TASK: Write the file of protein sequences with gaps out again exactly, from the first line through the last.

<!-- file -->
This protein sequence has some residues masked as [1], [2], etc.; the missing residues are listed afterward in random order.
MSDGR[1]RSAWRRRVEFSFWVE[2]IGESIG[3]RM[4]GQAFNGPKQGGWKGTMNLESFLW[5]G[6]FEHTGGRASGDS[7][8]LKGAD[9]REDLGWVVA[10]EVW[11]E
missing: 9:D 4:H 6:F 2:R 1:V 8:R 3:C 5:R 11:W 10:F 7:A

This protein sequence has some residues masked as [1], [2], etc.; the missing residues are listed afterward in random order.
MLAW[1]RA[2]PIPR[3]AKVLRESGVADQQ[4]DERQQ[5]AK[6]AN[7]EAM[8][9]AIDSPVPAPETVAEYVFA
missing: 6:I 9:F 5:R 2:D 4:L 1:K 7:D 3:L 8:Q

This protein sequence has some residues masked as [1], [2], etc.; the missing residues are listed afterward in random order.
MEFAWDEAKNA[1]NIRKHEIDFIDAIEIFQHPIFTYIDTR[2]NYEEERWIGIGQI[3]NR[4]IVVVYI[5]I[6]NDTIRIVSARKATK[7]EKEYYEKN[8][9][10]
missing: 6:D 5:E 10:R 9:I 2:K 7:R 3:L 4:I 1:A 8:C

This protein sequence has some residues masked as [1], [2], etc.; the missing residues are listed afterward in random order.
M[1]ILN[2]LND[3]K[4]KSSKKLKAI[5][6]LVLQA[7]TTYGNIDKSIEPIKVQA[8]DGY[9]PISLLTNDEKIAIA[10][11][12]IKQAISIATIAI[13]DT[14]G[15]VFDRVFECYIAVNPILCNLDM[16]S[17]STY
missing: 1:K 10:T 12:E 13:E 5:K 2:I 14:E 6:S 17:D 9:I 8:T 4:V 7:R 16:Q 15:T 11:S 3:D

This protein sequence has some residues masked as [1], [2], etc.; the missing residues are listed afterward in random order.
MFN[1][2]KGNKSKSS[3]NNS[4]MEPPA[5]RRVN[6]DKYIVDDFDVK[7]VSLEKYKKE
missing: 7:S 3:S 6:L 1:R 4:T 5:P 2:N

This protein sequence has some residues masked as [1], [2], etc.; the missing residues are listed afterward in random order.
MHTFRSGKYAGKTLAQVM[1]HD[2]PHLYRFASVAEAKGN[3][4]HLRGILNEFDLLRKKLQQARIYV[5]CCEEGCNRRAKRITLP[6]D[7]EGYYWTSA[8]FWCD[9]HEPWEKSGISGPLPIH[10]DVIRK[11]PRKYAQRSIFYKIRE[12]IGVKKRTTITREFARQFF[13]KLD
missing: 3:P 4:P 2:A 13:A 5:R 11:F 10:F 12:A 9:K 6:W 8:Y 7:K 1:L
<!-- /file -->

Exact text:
This protein sequence has some residues masked as [1], [2], etc.; the missing residues are listed afterward in random order.
MSDGR[1]RSAWRRRVEFSFWVE[2]IGESIG[3]RM[4]GQAFNGPKQGGWKGTMNLESFLW[5]G[6]FEHTGGRASGDS[7][8]LKGAD[9]REDLGWVVA[10]EVW[11]E
missing: 9:D 4:H 6:F 2:R 1:V 8:R 3:C 5:R 11:W 10:F 7:A

This protein sequence has some residues masked as [1], [2], etc.; the missing residues are listed afterward in random order.
MLAW[1]RA[2]PIPR[3]AKVLRESGVADQQ[4]DERQQ[5]AK[6]AN[7]EAM[8][9]AIDSPVPAPETVAEYVFA
missing: 6:I 9:F 5:R 2:D 4:L 1:K 7:D 3:L 8:Q

This protein sequence has some residues masked as [1], [2], etc.; the missing residues are listed afterward in random order.
MEFAWDEAKNA[1]NIRKHEIDFIDAIEIFQHPIFTYIDTR[2]NYEEERWIGIGQI[3]NR[4]IVVVYI[5]I[6]NDTIRIVSARKATK[7]EKEYYEKN[8][9][10]
missing: 6:D 5:E 10:R 9:I 2:K 7:R 3:L 4:I 1:A 8:C

This protein sequence has some residues masked as [1], [2], etc.; the missing residues are listed afterward in random order.
M[1]ILN[2]LND[3]K[4]KSSKKLKAI[5][6]LVLQA[7]TTYGNIDKSIEPIKVQA[8]DGY[9]PISLLTNDEKIAIA[10][11][12]IKQAISIATIAI[13]DT[14]G[15]VFDRVFECYIAVNPILCNLDM[16]S[17]STY
missing: 1:K 10:T 12:E 13:E 5:K 2:I 14:E 6:S 17:D 9:I 8:T 4:V 7:R 16:Q 15:T 11:S 3:D

This protein sequence has some residues masked as [1], [2], etc.; the missing residues are listed afterward in random order.
MFN[1][2]KGNKSKSS[3]NNS[4]MEPPA[5]RRVN[6]DKYIVDDFDVK[7]VSLEKYKKE
missing: 7:S 3:S 6:L 1:R 4:T 5:P 2:N

This protein sequence has some residues masked as [1], [2], etc.; the missing residues are listed afterward in random order.
MHTFRSGKYAGKTLAQVM[1]HD[2]PHLYRFASVAEAKGN[3][4]HLRGILNEFDLLRKKLQQARIYV[5]CCEEGCNRRAKRITLP[6]D[7]EGYYWTSA[8]FWCD[9]HEPWEKSGISGPLPIH[10]DVIRK[11]PRKYAQRSIFYKIRE[12]IGVKKRTTITREFARQFF[13]KLD
missing: 3:P 4:P 2:A 13:A 5:R 11:F 10:F 12:A 9:K 6:W 8:Y 7:K 1:L